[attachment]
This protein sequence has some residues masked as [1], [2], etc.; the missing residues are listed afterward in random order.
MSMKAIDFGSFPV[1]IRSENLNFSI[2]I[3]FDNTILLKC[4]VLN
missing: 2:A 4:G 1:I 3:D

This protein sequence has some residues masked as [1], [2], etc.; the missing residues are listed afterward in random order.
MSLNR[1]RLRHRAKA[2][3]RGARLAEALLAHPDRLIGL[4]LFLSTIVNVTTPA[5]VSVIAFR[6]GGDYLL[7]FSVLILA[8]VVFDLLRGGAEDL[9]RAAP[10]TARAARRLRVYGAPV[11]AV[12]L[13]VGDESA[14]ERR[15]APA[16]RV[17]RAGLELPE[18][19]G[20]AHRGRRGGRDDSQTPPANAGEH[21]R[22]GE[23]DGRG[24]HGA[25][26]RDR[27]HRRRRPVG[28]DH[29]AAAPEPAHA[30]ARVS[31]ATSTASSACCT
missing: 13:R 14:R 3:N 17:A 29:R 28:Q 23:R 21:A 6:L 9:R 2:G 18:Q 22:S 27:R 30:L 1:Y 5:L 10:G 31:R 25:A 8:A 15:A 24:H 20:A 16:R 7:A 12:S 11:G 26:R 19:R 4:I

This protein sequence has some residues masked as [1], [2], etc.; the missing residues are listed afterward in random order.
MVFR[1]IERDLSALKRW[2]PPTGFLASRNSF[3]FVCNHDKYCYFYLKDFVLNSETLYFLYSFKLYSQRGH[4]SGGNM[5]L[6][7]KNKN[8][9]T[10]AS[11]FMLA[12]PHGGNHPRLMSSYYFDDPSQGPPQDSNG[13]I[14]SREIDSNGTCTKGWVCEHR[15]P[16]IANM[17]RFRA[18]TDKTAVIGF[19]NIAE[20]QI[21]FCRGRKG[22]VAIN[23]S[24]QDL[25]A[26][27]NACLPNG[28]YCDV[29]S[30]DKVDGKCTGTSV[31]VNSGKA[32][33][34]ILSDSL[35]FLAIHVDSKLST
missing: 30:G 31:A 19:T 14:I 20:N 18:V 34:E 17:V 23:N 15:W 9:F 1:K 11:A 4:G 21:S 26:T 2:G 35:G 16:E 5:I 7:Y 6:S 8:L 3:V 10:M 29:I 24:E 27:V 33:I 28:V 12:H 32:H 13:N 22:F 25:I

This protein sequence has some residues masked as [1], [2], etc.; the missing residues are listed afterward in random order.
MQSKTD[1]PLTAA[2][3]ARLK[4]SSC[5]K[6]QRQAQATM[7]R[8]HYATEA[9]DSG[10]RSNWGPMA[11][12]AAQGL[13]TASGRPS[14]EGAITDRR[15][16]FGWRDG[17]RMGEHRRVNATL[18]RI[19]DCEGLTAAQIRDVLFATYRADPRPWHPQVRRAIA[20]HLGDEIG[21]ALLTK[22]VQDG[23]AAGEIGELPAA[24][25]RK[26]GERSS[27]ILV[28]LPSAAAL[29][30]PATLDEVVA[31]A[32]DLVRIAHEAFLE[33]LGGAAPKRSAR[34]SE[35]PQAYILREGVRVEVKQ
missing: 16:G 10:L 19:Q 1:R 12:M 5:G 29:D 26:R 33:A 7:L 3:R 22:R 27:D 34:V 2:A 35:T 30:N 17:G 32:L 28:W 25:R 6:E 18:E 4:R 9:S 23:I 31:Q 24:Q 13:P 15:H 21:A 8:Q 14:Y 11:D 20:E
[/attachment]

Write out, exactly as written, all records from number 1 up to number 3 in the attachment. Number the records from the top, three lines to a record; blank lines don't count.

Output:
This protein sequence has some residues masked as [1], [2], etc.; the missing residues are listed afterward in random order.
MSMKAIDFGSFPV[1]IRSENLNFSI[2]I[3]FDNTILLKC[4]VLN
missing: 2:A 4:G 1:I 3:D

This protein sequence has some residues masked as [1], [2], etc.; the missing residues are listed afterward in random order.
MSLNR[1]RLRHRAKA[2][3]RGARLAEALLAHPDRLIGL[4]LFLSTIVNVTTPA[5]VSVIAFR[6]GGDYLL[7]FSVLILA[8]VVFDLLRGGAEDL[9]RAAP[10]TARAARRLRVYGAPV[11]AV[12]L[13]VGDESA[14]ERR[15]APA[16]RV[17]RAGLELPE[18][19]G[20]AHRGRRGGRDDSQTPPANAGEH[21]R[22]GE[23]DGRG[24]HGA[25][26]RDR[27]HRRRRPVG[28]DH[29]AAAPEPAHA[30]ARVS[31]ATSTASSACCT
missing: 13:R 14:R 3:N 17:A 29:R 28:Q 23:R 21:A 6:L 9:R 2:G 18:Q 22:S 27:R 30:L 1:Y 5:L 10:G 31:R 25:A 8:A 15:A 24:H 20:A 16:R 7:A 12:S 11:G 26:R 19:R 4:I

This protein sequence has some residues masked as [1], [2], etc.; the missing residues are listed afterward in random order.
MVFR[1]IERDLSALKRW[2]PPTGFLASRNSF[3]FVCNHDKYCYFYLKDFVLNSETLYFLYSFKLYSQRGH[4]SGGNM[5]L[6][7]KNKN[8][9]T[10]AS[11]FMLA[12]PHGGNHPRLMSSYYFDDPSQGPPQDSNG[13]I[14]SREIDSNGTCTKGWVCEHR[15]P[16]IANM[17]RFRA[18]TDKTAVIGF[19]NIAE[20]QI[21]FCRGRKG[22]VAIN[23]S[24]QDL[25]A[26][27]NACLPNG[28]YCDV[29]S[30]DKVDGKCTGTSV[31]VNSGKA[32][33][34]ILSDSL[35]FLAIHVDSKLST
missing: 30:G 31:A 19:T 14:I 20:N 18:V 34:E 17:V 23:N 15:W 9:F 1:K 11:A 4:G 21:S 26:T 2:G 35:G 16:E 5:I 7:Y 6:S 8:L 3:V 10:M 29:I 24:E 27:V 33:I 28:V 12:H 32:H 13:N 22:F 25:I